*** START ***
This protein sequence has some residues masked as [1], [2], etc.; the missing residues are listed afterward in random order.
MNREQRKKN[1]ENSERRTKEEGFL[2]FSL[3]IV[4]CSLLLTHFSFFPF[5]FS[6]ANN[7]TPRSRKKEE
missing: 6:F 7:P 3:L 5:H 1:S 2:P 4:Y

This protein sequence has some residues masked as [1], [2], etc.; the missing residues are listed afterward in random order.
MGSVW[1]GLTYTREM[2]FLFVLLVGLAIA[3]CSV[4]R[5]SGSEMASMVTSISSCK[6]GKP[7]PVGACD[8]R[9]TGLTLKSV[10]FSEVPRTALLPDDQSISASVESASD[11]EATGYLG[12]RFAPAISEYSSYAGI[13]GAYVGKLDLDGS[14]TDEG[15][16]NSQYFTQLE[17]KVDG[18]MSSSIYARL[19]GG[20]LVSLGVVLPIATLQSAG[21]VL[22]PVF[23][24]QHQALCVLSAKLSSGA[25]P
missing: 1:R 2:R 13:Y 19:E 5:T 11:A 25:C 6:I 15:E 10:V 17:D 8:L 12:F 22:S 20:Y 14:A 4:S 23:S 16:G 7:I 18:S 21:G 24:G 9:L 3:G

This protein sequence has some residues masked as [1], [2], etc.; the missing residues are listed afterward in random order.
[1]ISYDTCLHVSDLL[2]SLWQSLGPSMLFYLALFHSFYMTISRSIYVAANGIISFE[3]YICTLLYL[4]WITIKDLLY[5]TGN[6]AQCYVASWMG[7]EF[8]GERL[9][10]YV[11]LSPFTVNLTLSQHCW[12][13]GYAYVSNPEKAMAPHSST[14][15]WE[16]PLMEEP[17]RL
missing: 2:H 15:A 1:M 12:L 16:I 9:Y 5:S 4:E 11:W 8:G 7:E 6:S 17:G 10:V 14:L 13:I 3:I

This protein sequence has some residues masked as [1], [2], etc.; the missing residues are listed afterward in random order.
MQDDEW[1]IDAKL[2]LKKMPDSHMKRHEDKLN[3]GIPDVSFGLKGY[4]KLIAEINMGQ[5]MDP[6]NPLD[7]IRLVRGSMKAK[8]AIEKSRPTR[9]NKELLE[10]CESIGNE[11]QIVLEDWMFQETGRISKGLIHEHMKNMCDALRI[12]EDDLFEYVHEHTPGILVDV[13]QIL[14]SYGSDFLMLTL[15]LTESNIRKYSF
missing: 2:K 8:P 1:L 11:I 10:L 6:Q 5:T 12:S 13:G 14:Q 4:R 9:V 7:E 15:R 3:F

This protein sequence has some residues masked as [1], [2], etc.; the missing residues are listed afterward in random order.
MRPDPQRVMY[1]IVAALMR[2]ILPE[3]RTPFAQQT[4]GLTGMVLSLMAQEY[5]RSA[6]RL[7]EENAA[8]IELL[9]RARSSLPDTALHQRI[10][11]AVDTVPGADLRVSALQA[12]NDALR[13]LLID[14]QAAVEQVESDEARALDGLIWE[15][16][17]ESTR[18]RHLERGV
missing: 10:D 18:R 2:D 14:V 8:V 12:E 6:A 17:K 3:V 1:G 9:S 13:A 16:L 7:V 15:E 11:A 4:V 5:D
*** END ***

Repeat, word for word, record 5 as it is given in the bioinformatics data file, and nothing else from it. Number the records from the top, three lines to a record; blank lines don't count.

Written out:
This protein sequence has some residues masked as [1], [2], etc.; the missing residues are listed afterward in random order.
MRPDPQRVMY[1]IVAALMR[2]ILPE[3]RTPFAQQT[4]GLTGMVLSLMAQEY[5]RSA[6]RL[7]EENAA[8]IELL[9]RARSSLPDTALHQRI[10][11]AVDTVPGADLRVSALQA[12]NDALR[13]LLID[14]QAAVEQVESDEARALDGLIWE[15][16][17]ESTR[18]RHLERGV
missing: 10:D 18:R 2:D 14:V 8:V 12:E 6:A 17:K 3:V 1:G 9:S 13:A 16:L 7:V 15:E 11:A 4:V 5:D